Bullying can take some children's rights away from them. There have been many different definitions and theories about what constitutes bullying, but it's not helpful to define bullying purely in terms of behaviour. Bullying is a mixture of behaviours and impacts, behaviours that can impact on a person capacity to feel in control of themselves. This is what is termed as their sense of 'agency'. Bullying takes place in the context of relationships; it is behaviour that can make people feel hurt, threatened, frightened and left out, it strips a person of their capacity for agency.
Bullying may be seen as particularly hurtful behaviour where it is difficult for those being bullied to defend themselves. It can be a 'one-off' occurrence or repeated over a period of time and can take many forms including children being bullied by adults, their peers and in some cases by members of their families. Bullying can be difficult to identify because it often happens away from others and those who are bullied often do not tell anyone. Bullying is not always deliberate.
Bullying behaviours can be:
- Being called names, teased, put down or threatened
- Being hit, tripped, pushed or kicked
- Having belongings taken or damaged
- Being ignored, left out or having rumours spread about you
- Receiving abusive messages, threats or comments on social media sites
- Behaviour which makes people feel like they are not in control of themselves
- Being targeted because of who you are or who you are perceived to be
When talking about bullying, it's never helpful to label children as 'bullies' or 'victims'. Labels can stick for life and can isolate a child, rather than helping them to recover or change their behaviour. It is preferable to talk about someone displaying bullying behaviour rather than label them a 'bully' - behaviour can be changed with help and support.
Support for children involved in bullying behaviour:
- Cultivate an ethos where there's an anti-bullying culture - it is especially important that adults are good role models for children.
- Take all signs and reports of bullying very seriously.
- Encourage all children to speak and share their concerns. Help those being bullied to speak out and tell a coach or adult who can support them. Create an open environment.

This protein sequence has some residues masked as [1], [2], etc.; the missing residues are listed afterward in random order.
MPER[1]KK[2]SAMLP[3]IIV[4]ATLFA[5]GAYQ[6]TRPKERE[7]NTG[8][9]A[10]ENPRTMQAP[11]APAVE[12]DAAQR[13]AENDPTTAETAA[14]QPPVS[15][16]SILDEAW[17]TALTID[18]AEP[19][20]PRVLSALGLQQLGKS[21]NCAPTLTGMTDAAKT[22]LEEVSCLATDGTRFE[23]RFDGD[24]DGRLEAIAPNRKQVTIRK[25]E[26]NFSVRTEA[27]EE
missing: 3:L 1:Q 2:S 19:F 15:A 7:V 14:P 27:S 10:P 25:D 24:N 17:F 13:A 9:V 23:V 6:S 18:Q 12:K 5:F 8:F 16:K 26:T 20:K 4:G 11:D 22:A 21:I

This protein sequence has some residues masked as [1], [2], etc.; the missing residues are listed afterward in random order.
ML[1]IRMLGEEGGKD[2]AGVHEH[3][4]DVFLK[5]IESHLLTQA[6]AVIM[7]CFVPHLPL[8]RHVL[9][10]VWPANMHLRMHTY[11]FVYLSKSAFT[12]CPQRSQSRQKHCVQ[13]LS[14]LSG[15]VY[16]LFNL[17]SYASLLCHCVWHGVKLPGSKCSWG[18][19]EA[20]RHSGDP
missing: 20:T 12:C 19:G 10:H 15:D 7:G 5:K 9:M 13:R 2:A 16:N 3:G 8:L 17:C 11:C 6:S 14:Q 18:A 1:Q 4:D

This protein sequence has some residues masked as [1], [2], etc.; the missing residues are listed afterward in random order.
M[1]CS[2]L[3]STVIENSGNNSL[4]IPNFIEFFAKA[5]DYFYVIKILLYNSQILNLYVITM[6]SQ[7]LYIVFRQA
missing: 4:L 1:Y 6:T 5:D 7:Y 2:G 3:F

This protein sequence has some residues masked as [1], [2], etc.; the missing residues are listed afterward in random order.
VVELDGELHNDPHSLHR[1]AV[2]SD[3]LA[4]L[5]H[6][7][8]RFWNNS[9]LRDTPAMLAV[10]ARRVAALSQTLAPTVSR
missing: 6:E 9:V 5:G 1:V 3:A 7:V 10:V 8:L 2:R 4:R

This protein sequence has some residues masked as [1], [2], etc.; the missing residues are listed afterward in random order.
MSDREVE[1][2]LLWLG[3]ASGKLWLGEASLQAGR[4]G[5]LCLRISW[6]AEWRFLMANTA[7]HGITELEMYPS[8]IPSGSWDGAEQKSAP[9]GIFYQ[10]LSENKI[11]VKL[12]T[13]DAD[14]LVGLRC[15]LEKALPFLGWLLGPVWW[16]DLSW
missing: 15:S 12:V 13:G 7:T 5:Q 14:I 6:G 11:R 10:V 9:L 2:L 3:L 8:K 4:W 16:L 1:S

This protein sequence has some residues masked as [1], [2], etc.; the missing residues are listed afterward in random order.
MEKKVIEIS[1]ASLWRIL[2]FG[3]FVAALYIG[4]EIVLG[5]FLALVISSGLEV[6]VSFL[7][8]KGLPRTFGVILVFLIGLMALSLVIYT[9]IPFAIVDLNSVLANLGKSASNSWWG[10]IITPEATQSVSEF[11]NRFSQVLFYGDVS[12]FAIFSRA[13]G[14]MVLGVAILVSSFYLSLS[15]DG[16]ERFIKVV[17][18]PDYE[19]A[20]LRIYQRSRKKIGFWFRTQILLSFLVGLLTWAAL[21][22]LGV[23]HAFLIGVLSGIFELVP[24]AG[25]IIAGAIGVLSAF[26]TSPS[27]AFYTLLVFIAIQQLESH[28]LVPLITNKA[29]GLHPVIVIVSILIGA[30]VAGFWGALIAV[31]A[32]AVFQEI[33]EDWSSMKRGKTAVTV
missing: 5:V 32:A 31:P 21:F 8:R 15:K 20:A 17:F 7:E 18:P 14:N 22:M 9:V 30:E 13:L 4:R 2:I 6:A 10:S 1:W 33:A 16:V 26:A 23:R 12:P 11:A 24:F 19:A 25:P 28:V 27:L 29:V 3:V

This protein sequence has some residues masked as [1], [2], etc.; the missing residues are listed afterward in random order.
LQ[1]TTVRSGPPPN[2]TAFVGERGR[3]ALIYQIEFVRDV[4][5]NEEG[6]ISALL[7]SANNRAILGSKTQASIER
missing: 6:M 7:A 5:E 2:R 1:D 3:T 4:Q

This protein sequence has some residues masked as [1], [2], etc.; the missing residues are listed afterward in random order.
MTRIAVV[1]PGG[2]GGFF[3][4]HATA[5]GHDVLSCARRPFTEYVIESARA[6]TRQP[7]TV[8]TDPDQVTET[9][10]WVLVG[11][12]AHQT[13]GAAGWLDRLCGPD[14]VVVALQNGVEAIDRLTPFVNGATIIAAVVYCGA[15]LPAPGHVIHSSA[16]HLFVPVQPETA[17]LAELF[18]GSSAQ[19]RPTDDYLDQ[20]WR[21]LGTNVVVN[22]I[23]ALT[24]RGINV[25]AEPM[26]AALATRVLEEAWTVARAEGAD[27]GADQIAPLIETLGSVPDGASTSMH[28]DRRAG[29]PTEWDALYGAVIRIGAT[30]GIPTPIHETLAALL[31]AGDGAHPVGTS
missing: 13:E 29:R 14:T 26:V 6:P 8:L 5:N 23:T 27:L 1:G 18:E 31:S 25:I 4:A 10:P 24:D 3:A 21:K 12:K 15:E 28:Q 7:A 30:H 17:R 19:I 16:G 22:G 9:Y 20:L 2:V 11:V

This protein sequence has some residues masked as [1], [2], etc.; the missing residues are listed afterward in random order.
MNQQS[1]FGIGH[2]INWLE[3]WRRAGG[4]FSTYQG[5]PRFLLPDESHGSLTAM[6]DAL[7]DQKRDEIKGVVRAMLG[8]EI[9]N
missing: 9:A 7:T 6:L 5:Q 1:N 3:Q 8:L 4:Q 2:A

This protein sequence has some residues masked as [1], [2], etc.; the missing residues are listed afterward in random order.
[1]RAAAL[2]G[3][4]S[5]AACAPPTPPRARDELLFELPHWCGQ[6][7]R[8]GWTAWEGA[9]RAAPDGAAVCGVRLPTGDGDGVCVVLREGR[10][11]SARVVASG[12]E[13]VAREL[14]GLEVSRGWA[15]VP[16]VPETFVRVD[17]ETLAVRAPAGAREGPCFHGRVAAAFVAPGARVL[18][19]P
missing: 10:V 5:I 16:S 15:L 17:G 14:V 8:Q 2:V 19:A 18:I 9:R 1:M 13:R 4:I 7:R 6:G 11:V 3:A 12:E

- Take all allegations seriously and take action to ensure the child is safe. Speak with those being bullied and those displaying bullying behaviour separately.
- Reassure the child that you can be trusted and will help them, although you can't promise to tell anyone else. Explain what will happen next, and how they are going to be kept informed.
- Keep records of what is said i.e. what happened, by whom and when.
- In cases of online/electronic bullying advise children who are being bullied by text, email or online to retain the communication or to print it out. Be clear that online bullying behaviour will be treated seriously as any other form of bullying behaviour, as it can impact on both the child and football.
- Reportany concerns to the Child Wellbeing and Protection Officer and complete a Concern Recording Form as part of the Responding to Concerns about a Child Procedure.
- Talk with the child(ren) who have been displaying bullying behaviour. Explain the situation and try to get them to understand the consequences of their behaviour.
- In some cases, it might be worth considering seeking an apology from those involved in bullying behaviour (for example where those on the receiving end with reconciliation). Apologies are only of real value however, when they are genuine.
- Be sensitive and use good judgement when it comes to informing parents/carers of those whose negative behaviour is impacting on others. Put the child at the centre - will telling the parents/carers result in more problems for the child? What are the child's views on parents/carers knowing?
- If appropriate, insist on the return of 'borrowed' items.
- Aim to restore positive relationships and only consider imposing consequences as necessary, e.g. exclusion from the team or particular activity until behaviour standards are improved.
- Encourage and support those displaying bullying behaviour to change this behaviour. Ask them to consider the impact their actions are having.
- Keep a written record of action taken.
These guidelines have been informed and developed with support from respectme, their publication 'Bullying in Scotland 2014' and the National Approach to Anti-Bullying for Scotland'sChildren and Young People, Scottish Government 2010. Copyright remains with respectme and we acknowledge all and any material taken from www.respectme.org.uk.
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